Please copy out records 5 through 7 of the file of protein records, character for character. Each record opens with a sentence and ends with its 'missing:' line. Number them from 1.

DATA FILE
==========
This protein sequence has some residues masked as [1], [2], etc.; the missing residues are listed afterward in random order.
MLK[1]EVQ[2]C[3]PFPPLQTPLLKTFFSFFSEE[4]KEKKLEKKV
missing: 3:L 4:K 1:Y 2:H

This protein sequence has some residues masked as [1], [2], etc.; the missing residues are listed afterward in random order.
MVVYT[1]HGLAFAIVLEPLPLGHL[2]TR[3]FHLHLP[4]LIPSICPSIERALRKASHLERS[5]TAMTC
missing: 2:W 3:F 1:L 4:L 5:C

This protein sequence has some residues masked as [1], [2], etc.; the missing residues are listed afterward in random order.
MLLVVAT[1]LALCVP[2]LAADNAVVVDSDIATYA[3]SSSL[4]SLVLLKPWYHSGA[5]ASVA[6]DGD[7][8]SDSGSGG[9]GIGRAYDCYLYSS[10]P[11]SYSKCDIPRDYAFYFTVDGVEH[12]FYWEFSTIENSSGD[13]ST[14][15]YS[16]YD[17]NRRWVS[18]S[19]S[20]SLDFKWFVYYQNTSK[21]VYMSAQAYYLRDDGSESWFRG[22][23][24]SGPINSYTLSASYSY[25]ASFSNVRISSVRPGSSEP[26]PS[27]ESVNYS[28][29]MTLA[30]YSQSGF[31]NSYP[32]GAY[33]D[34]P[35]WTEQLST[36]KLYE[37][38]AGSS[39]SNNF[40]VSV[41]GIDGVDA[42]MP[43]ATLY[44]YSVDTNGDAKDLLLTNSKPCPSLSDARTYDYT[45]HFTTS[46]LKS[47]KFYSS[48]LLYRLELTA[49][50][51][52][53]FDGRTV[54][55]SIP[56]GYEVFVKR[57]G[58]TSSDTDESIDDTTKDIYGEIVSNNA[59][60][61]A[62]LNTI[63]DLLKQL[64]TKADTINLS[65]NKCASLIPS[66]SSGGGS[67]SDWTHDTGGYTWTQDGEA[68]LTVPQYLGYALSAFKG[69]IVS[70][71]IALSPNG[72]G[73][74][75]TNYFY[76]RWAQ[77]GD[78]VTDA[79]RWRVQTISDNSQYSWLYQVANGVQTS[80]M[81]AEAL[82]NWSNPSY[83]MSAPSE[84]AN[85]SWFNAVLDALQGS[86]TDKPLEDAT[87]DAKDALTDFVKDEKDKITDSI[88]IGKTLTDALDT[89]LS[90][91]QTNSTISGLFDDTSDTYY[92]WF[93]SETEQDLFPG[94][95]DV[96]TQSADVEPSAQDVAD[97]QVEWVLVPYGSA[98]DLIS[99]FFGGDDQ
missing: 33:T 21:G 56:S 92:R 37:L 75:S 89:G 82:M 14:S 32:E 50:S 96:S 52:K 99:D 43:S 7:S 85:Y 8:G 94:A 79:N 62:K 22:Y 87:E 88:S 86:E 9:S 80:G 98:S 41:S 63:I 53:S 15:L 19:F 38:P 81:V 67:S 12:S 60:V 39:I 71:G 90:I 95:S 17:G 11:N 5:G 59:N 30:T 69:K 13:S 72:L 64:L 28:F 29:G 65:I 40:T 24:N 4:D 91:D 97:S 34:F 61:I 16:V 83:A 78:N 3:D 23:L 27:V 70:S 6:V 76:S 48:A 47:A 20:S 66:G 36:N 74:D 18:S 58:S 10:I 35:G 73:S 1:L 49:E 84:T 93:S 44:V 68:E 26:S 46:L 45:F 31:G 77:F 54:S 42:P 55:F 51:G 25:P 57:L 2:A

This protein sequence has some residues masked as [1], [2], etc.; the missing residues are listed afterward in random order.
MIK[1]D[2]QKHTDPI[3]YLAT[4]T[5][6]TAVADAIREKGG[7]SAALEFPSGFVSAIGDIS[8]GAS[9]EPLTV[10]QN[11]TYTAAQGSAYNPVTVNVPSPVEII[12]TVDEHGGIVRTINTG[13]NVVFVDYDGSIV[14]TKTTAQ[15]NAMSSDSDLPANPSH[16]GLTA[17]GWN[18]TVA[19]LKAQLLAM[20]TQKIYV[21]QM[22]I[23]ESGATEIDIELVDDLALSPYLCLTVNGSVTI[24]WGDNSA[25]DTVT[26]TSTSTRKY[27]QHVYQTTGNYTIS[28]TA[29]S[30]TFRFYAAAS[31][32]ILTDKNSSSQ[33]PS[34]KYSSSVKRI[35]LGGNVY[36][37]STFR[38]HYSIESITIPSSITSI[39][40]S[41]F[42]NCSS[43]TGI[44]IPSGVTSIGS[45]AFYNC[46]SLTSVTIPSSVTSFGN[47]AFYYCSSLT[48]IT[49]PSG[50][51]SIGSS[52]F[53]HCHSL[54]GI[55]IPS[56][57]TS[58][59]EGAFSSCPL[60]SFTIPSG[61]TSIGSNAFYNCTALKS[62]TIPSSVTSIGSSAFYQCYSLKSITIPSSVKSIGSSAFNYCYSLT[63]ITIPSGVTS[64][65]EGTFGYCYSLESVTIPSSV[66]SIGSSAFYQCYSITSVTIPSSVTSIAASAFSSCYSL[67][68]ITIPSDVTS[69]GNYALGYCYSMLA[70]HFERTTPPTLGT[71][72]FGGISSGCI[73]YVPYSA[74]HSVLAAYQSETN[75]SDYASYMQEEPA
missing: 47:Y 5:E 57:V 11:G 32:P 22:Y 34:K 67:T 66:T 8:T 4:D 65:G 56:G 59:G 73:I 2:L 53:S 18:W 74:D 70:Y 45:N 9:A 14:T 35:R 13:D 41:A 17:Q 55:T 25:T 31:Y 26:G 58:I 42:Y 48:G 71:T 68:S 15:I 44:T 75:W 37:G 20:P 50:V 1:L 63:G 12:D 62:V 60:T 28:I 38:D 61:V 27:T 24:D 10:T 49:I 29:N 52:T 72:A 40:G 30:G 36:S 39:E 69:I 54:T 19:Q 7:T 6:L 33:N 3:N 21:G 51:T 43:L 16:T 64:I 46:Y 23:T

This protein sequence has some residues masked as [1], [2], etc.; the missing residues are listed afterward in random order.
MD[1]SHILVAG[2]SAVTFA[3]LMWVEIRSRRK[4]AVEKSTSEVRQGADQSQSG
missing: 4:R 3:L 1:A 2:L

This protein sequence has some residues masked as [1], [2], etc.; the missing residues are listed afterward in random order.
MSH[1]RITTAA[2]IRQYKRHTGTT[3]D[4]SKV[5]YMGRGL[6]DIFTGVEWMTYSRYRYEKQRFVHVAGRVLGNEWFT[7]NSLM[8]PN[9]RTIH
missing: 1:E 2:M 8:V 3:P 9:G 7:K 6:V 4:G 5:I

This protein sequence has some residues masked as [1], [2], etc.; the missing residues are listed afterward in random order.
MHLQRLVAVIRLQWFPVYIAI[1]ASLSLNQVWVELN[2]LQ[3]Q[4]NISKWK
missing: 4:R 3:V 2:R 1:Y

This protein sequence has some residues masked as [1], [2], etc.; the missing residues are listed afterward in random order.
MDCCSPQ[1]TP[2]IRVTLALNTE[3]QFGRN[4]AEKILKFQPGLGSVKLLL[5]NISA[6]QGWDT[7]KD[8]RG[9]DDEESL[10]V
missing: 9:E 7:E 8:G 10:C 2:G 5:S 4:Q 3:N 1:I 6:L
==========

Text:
This protein sequence has some residues masked as [1], [2], etc.; the missing residues are listed afterward in random order.
MD[1]SHILVAG[2]SAVTFA[3]LMWVEIRSRRK[4]AVEKSTSEVRQGADQSQSG
missing: 4:R 3:L 1:A 2:L

This protein sequence has some residues masked as [1], [2], etc.; the missing residues are listed afterward in random order.
MSH[1]RITTAA[2]IRQYKRHTGTT[3]D[4]SKV[5]YMGRGL[6]DIFTGVEWMTYSRYRYEKQRFVHVAGRVLGNEWFT[7]NSLM[8]PN[9]RTIH
missing: 1:E 2:M 8:V 3:P 9:G 7:K 6:V 4:G 5:I

This protein sequence has some residues masked as [1], [2], etc.; the missing residues are listed afterward in random order.
MHLQRLVAVIRLQWFPVYIAI[1]ASLSLNQVWVELN[2]LQ[3]Q[4]NISKWK
missing: 4:R 3:V 2:R 1:Y